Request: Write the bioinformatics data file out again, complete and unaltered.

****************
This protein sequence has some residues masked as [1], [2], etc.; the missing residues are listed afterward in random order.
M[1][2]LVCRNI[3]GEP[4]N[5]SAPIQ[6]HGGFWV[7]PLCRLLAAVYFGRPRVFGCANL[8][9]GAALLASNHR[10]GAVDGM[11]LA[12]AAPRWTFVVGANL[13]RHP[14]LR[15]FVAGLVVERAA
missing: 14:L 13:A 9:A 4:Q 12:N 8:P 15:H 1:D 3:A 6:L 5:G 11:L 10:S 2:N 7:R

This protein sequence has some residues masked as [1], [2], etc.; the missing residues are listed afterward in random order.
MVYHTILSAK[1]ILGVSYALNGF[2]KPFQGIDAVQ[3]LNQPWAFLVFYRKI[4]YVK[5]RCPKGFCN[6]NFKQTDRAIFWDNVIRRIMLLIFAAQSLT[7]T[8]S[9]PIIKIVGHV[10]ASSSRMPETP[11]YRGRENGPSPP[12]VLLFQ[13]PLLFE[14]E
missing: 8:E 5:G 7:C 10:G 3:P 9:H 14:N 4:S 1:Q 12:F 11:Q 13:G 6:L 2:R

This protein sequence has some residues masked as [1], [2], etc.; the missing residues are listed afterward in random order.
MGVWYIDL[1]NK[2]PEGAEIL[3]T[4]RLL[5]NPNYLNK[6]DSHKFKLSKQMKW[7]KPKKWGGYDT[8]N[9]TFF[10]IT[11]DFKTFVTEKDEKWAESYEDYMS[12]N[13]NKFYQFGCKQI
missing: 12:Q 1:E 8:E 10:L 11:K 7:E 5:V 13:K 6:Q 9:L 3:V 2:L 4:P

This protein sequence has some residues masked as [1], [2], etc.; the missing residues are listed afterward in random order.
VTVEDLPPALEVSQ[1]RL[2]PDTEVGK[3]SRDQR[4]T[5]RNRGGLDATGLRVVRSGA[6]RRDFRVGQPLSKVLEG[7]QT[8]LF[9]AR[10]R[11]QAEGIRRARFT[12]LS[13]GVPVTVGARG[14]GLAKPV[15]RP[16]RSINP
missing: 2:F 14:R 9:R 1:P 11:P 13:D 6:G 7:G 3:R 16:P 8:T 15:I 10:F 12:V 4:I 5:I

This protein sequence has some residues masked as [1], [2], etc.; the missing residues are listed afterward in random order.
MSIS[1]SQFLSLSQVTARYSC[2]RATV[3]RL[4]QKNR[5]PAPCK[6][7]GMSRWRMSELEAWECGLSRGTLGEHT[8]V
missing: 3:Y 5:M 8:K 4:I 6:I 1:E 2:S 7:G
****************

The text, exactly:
This protein sequence has some residues masked as [1], [2], etc.; the missing residues are listed afterward in random order.
M[1][2]LVCRNI[3]GEP[4]N[5]SAPIQ[6]HGGFWV[7]PLCRLLAAVYFGRPRVFGCANL[8][9]GAALLASNHR[10]GAVDGM[11]LA[12]AAPRWTFVVGANL[13]RHP[14]LR[15]FVAGLVVERAA
missing: 14:L 13:A 9:A 4:Q 12:N 8:P 15:H 1:D 3:A 6:L 5:G 11:L 10:S 2:N 7:R

This protein sequence has some residues masked as [1], [2], etc.; the missing residues are listed afterward in random order.
MVYHTILSAK[1]ILGVSYALNGF[2]KPFQGIDAVQ[3]LNQPWAFLVFYRKI[4]YVK[5]RCPKGFCN[6]NFKQTDRAIFWDNVIRRIMLLIFAAQSLT[7]T[8]S[9]PIIKIVGHV[10]ASSSRMPETP[11]YRGRENGPSPP[12]VLLFQ[13]PLLFE[14]E
missing: 8:E 5:G 7:C 10:G 3:P 9:H 14:N 4:S 1:Q 12:F 11:Q 13:G 6:L 2:R

This protein sequence has some residues masked as [1], [2], etc.; the missing residues are listed afterward in random order.
MGVWYIDL[1]NK[2]PEGAEIL[3]T[4]RLL[5]NPNYLNK[6]DSHKFKLSKQMKW[7]KPKKWGGYDT[8]N[9]TFF[10]IT[11]DFKTFVTEKDEKWAESYEDYMS[12]N[13]NKFYQFGCKQI
missing: 12:Q 1:E 8:E 10:L 11:K 7:E 5:V 13:K 6:Q 9:L 3:V 2:L 4:P

This protein sequence has some residues masked as [1], [2], etc.; the missing residues are listed afterward in random order.
VTVEDLPPALEVSQ[1]RL[2]PDTEVGK[3]SRDQR[4]T[5]RNRGGLDATGLRVVRSGA[6]RRDFRVGQPLSKVLEG[7]QT[8]LF[9]AR[10]R[11]QAEGIRRARFT[12]LS[13]GVPVTVGARG[14]GLAKPV[15]RP[16]RSINP
missing: 2:F 14:R 9:R 1:P 11:P 13:D 6:G 7:G 3:R 16:P 8:T 15:I 10:F 12:V 4:I 5:I

This protein sequence has some residues masked as [1], [2], etc.; the missing residues are listed afterward in random order.
MSIS[1]SQFLSLSQVTARYSC[2]RATV[3]RL[4]QKNR[5]PAPCK[6][7]GMSRWRMSELEAWECGLSRGTLGEHT[8]V
missing: 3:Y 5:M 8:K 4:I 6:I 1:E 2:S 7:G